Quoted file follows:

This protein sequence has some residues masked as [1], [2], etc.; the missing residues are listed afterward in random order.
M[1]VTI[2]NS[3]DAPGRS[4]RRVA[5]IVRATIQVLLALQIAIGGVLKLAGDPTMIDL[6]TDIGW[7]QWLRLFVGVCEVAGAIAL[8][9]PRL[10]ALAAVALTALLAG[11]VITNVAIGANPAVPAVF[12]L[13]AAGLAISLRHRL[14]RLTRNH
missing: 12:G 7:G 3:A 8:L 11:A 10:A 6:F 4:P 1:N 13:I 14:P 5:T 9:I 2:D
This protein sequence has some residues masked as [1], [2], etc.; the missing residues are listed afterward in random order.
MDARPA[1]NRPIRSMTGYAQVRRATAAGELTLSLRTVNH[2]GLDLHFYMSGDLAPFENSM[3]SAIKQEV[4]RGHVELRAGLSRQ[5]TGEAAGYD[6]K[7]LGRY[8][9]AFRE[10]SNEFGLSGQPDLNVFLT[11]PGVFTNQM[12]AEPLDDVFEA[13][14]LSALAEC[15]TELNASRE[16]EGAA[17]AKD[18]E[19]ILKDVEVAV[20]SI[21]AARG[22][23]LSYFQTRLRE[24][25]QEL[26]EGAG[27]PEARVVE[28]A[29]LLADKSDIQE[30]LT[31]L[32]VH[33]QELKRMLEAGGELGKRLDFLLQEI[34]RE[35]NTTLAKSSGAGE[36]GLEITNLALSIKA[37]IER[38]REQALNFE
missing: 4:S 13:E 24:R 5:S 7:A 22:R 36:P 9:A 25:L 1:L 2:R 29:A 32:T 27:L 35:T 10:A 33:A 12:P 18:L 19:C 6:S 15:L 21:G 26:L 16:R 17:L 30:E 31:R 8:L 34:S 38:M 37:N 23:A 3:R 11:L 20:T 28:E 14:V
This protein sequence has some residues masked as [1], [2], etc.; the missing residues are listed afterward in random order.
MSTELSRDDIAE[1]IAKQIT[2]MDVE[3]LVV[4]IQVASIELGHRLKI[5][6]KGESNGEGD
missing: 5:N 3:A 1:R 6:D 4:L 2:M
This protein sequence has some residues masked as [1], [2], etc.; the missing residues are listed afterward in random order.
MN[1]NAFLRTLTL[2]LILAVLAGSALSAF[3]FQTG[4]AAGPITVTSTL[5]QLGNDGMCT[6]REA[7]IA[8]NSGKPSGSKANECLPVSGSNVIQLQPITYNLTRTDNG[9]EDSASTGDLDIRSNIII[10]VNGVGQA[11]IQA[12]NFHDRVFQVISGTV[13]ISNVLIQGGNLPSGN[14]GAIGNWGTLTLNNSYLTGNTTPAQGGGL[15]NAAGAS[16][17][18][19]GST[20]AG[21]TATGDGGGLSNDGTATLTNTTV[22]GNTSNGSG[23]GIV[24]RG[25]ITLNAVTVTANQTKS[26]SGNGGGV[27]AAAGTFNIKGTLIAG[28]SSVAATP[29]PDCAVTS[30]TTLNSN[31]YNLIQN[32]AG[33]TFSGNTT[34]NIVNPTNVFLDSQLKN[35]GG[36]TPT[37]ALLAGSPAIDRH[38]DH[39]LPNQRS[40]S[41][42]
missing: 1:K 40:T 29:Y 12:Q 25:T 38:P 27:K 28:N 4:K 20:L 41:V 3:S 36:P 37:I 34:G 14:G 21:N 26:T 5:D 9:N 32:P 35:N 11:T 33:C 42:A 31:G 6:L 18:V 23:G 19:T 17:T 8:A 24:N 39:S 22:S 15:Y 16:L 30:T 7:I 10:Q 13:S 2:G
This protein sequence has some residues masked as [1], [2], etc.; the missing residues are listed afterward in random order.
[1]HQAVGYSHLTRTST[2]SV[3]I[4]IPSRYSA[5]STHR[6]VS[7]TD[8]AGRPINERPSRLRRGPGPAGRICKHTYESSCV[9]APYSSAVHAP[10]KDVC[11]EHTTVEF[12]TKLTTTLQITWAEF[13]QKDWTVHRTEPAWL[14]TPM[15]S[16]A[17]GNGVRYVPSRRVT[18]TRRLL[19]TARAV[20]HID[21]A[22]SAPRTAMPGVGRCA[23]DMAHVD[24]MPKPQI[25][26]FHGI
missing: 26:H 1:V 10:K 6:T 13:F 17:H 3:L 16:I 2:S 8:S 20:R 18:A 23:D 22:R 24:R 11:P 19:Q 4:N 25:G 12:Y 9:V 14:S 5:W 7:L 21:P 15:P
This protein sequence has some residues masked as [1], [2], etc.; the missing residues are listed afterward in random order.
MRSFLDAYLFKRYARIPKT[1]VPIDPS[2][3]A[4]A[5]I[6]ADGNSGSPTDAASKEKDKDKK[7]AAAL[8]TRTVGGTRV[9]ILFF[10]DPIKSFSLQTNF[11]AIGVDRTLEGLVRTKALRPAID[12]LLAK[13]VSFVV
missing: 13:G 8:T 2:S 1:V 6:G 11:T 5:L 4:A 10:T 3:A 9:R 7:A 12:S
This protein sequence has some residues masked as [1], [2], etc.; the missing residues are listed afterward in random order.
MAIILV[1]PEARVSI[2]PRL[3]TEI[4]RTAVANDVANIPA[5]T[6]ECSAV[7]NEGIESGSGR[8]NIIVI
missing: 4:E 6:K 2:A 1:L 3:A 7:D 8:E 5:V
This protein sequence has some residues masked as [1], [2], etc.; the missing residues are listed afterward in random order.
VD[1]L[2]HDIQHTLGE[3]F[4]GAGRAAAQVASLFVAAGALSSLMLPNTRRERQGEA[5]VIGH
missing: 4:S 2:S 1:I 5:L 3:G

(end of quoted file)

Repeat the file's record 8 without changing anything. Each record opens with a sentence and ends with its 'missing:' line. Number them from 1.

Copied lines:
This protein sequence has some residues masked as [1], [2], etc.; the missing residues are listed afterward in random order.
VD[1]L[2]HDIQHTLGE[3]F[4]GAGRAAAQVASLFVAAGALSSLMLPNTRRERQGEA[5]VIGH
missing: 4:S 2:S 1:I 5:L 3:G